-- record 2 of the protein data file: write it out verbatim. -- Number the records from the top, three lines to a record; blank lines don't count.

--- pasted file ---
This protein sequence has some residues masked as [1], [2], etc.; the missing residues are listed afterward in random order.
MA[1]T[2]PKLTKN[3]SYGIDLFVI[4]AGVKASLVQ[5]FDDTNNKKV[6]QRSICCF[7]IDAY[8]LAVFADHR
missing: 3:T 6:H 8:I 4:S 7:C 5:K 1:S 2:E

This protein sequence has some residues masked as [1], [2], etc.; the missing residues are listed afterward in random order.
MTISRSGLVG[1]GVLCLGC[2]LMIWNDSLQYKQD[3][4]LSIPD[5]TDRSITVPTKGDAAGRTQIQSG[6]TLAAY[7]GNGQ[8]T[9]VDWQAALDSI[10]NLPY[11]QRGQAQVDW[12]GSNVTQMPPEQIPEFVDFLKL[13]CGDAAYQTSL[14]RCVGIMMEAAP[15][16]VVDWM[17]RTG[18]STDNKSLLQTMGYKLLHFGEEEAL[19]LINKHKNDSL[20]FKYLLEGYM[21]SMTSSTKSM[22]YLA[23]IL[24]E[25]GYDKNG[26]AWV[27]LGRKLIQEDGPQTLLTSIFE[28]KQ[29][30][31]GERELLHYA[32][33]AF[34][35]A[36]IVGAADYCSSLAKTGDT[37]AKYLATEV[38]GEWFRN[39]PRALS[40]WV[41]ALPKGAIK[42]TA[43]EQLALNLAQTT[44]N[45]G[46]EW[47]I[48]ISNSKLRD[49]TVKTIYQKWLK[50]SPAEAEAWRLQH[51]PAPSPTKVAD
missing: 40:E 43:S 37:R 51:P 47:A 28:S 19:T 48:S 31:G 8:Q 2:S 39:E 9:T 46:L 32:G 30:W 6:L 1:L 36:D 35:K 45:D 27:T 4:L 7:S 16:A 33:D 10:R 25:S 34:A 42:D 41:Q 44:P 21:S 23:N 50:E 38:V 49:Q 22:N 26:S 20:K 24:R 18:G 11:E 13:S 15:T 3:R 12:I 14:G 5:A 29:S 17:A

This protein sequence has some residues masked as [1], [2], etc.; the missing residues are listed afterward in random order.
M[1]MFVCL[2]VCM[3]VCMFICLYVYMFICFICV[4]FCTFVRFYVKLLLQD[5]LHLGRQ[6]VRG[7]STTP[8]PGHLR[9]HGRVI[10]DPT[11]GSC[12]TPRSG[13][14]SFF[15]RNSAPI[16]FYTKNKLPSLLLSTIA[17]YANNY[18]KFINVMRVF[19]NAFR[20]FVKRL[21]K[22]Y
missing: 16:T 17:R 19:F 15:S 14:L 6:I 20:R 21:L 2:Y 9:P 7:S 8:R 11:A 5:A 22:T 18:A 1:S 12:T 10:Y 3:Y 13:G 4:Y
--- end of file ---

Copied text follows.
This protein sequence has some residues masked as [1], [2], etc.; the missing residues are listed afterward in random order.
MTISRSGLVG[1]GVLCLGC[2]LMIWNDSLQYKQD[3][4]LSIPD[5]TDRSITVPTKGDAAGRTQIQSG[6]TLAAY[7]GNGQ[8]T[9]VDWQAALDSI[10]NLPY[11]QRGQAQVDW[12]GSNVTQMPPEQIPEFVDFLKL[13]CGDAAYQTSL[14]RCVGIMMEAAP[15][16]VVDWM[17]RTG[18]STDNKSLLQTMGYKLLHFGEEEAL[19]LINKHKNDSL[20]FKYLLEGYM[21]SMTSSTKSM[22]YLA[23]IL[24]E[25]GYDKNG[26]AWV[27]LGRKLIQEDGPQTLLTSIFE[28]KQ[29][30][31]GERELLHYA[32][33]AF[34][35]A[36]IVGAADYCSSLAKTGDT[37]AKYLATEV[38]GEWFRN[39]PRALS[40]WV[41]ALPKGAIK[42]TA[43]EQLALNLAQTT[44]N[45]G[46]EW[47]I[48]ISNSKLRD[49]TVKTIYQKWLK[50]SPAEAEAWRLQH[51]PAPSPTKVAD
missing: 40:E 43:S 37:R 51:P 47:A 28:S 19:T 48:S 31:G 8:Q 2:S 39:E 9:T 46:L 32:G 30:W 6:L 1:L 36:D 35:K 45:D 27:T 4:L 7:S 16:A 33:D 10:R 25:S 34:A 42:D 41:Q 44:P 21:S 23:N 50:E 38:V 49:Q 22:N 26:S 20:K 24:R 18:G 11:E 13:S 15:T 3:R 12:I 14:G 5:A 29:S 17:A